Global stocks rally, yuan surges as investors bet on China revival

By Herbert Lash NEW YORK (Reuters) - Global stock markets rallied and China's yuan posted its biggest gain since December on Monday as investors bet that the Chinese economy would boost global growth even as surging coronavirus cases delayed business re-openings across the United States. Data showing unexpected growth in the U.S

Reuters July 07, 2020 01:05:15 IST
Global stocks rally, yuan surges as investors bet on China revival

Global stocks rally yuan surges as investors bet on China revival

By Herbert Lash

NEW YORK (Reuters) - Global stock markets rallied and China's yuan posted its biggest gain since December on Monday as investors bet that the Chinese economy would boost global growth even as surging coronavirus cases delayed business re-openings across the United States.

Data showing unexpected growth in the U.S. services sector last month, almost returning to its pre-pandemic levels, also helped drive Wall Street higher and lift Brent crude futures, the global benchmark for oil.

The yuan led commodity currencies higher against the dollar as investors lapped up risky assets on growing expectations of a strong economic rebound in China, where an index of blue-chip Chinese shares <.CSI300> soared to its highest level in five years.

A Chinese economic revival bodes well for Australia and Europe, which count Beijing as their biggest trading partner.

The euro was up 0.56% at $1.1311 and European shares jumped. The broad FTSEurofirst 300 index <.FTEU3> added 1.53% as stocks exposed to China - carmakers <.SXAP>, industrials <.SXNP>, energy firms <.SXEP> and luxury goods makers - rose strongly. Banks <.SX7P> also rallied. [.EU]

Stephen Gallo, European head of FX strategy at BMO Financial Group, said the rally in Chinese stocks was the big catalyst, adding: "The only caveat is that China's economy is not driven purely by free-market forces. But if regulators in China are engineering a stronger equity market, it can still feed through to the rest of the world."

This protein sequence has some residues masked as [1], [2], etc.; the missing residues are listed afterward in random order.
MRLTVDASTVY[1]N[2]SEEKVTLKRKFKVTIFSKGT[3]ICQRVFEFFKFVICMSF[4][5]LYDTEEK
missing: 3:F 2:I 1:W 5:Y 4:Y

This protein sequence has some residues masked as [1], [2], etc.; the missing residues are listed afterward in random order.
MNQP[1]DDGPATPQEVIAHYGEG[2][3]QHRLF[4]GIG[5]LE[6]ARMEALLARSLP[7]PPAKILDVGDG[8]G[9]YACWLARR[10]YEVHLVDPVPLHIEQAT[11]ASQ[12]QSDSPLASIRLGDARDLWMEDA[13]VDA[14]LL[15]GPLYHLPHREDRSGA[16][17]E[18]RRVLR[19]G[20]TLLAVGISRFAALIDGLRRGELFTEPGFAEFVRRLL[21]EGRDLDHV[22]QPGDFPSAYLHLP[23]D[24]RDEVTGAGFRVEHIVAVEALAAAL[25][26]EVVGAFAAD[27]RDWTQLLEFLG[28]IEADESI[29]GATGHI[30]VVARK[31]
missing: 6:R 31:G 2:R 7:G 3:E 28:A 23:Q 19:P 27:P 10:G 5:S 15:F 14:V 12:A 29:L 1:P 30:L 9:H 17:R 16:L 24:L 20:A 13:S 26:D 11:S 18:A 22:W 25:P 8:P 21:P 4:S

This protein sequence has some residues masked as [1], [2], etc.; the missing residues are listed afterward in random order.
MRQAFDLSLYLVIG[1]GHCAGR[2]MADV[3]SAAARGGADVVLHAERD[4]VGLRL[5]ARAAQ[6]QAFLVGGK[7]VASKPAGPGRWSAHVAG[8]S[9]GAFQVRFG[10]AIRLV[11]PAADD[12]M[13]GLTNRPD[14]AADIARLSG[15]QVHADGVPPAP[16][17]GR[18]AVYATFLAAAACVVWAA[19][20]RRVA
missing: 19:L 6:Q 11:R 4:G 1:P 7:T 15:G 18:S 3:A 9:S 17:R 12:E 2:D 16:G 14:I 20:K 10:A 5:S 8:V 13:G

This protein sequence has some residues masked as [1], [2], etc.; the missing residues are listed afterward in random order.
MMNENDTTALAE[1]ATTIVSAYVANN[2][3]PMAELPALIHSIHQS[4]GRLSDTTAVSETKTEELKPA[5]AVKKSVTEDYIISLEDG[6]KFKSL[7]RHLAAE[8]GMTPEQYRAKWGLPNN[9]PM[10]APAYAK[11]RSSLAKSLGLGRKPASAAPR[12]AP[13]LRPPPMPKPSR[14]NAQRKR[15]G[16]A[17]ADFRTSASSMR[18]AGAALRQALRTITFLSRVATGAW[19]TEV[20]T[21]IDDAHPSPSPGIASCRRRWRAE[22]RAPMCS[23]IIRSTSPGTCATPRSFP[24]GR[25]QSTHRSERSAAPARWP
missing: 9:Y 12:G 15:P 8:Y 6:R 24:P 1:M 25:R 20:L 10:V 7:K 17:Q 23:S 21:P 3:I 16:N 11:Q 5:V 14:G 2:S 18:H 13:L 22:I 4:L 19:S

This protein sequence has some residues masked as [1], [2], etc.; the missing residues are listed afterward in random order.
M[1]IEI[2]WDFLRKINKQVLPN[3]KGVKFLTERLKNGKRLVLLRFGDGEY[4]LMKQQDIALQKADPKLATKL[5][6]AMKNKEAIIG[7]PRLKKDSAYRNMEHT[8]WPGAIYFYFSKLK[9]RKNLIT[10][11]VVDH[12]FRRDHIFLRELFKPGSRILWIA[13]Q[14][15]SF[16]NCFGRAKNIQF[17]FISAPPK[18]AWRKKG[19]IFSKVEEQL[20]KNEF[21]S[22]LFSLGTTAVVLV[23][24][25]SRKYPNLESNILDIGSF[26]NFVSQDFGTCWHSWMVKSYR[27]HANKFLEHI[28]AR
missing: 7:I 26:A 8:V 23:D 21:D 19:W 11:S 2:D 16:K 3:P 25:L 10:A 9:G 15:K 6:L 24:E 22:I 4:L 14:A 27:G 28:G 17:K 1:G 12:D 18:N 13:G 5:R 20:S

China's offshore yuan was on track for its best day against the dollar since Dec. 12, up 0.76 at 7.0148.

Chinese blue chips <.CSI300> jumped 5.7% on top of a 7% gain last week to their highest in five years. Even Japan's Nikkei <.N225>, which has lagged due to a soft domestic economy, rose 1.8%.

MSCI's All-Country World Index <.MIWD00000PUS>, a gauge of equity performance in 49 countries, rose 1.6%. Emerging markets rose 2.45%, their biggest single-day gain in three months.

On Wall Street, the Dow Jones Industrial Average <.DJI> rose 350.43 points, or 1.36%, to 26,177.79. The S&P 500 <.SPX> gained 39.94 points, or 1.28%, to 3,169.95 and the Nasdaq Composite <.IXIC> added 193.99 points, or 1.9%, to 10,401.62.

A slew of upbeat U.S. data, including a record rise in June payrolls last week, has powered the Nasdaq <.IXIC> to fresh all-time highs and lifted stock markets around the world on recovery hopes.

But a resurgence of coronavirus cases in the United States has clouded the future. In the first five days of July, 16 states reported record increases in new cases of COVID-19, the disease caused by the virus that has infected nearly 3 million Americans and killed more than 130,000, according to a Reuters tally.

U.S. Treasury yields were higher on Monday as investors priced in auctions this week that will increase the supply of the low-risk debt.

The benchmark 10-year yield was up 1.8 basis points to yield 0.6907%. German 10-year yields traded at -0.469%.

Oil rose slightly on the U.S. service sector data, while a spike in coronavirus cases that could curb fuel demand in the United States limited gains.

Brent crude settled up 30 cents at $43.10 a barrel, while U.S. West Texas Intermediate crude fell 2 cents to settle at $40.63.

Gold edged toward an almost eight-year high hit last week as the spike in coronavirus cases kept safety demand elevated, though the rally in equities and the strong U.S. services sector data limited the metal's advance.

U.S. gold futures settled up 0.2% at $1,793.50 per ounce.

(Reporting by Herbert Lash; Additional reporting by Ritvik Carvalho, Wayne Cole in Sydney and Scott Murdoch in Hong Kong; Editing by Larry King, Lisa Shumaker and Will Dunham)

This story has not been edited by Firstpost staff and is generated by auto-feed.

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